Some polls show him in the “top two” right now, but that ain’t gonna hold up. I expect him to fade fast down the stretch, if he even makes it out of the starting gate.
Michele Fiore: 50-1
The Las Vegas city councilwoman is definitely a fighter and conservative firebrand. Plenty of campaign trail experience. But
doubts linger about the breadth of support outside her northwest Las Vegas base. And extremely high negatives raise doubts about her ability to win in November.
Also, Gilbert has significantly eaten into the conservative base that otherwise would gravitate her way. She should have stuck with her original plan to run for lieutenant governor. Actually, it’s not too late to switch back.
Fred Simon: 100-1
Successful businessman. Campaign experience. Strong conservative. But no base of widespread support. If he wants to run for something, he should run for something else.
Tom Heck: 250-1
Nice guy. Strong conservative. But no base of widespread support. If he wants to run for something, he should run for something else.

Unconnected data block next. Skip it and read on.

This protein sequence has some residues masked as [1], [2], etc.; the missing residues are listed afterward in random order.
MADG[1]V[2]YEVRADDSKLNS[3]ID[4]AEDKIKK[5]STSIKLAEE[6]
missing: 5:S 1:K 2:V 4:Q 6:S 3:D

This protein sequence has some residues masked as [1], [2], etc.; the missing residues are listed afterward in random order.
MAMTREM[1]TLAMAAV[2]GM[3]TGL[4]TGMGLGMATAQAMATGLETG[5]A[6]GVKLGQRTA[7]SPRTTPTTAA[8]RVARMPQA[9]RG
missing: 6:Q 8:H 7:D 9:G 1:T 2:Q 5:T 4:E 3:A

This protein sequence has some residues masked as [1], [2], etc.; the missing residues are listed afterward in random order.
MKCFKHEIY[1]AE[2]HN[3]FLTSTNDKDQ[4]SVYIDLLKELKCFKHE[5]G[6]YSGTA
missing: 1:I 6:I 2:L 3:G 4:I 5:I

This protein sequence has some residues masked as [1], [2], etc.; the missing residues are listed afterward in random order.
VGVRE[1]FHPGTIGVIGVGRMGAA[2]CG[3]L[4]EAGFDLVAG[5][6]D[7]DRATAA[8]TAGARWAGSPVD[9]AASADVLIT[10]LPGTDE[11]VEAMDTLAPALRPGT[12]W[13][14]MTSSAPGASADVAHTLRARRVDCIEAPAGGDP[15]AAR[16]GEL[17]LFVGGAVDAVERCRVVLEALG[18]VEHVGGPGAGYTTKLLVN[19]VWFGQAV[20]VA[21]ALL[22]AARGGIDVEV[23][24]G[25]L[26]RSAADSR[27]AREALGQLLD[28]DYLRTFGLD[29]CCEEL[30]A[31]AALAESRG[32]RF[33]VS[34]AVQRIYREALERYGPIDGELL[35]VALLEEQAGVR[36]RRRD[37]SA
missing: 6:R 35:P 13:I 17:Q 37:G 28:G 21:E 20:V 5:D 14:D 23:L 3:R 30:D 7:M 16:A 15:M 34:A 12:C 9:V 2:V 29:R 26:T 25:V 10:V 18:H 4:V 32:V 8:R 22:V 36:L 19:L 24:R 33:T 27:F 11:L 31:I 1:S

Barak Zilberberg: 500-1
Sorry, but Republican primary voters ain’t gonna vote for a gubernatorial candidate named “Barak.” Might not be fair, but it is a reality. And there are just too many credible, viable alternatives. If he wants to run for something, he should run for something else.
(Disclaimer: Odds are published for entertainment purposes only. No wagering allowed — except for illegal side bets among friends or political adversaries.)
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Chuck Muth is president of Citizen Outreach, publisher of Nevada News & Views and blogs at MuthsTruths.com
By Chuck Muth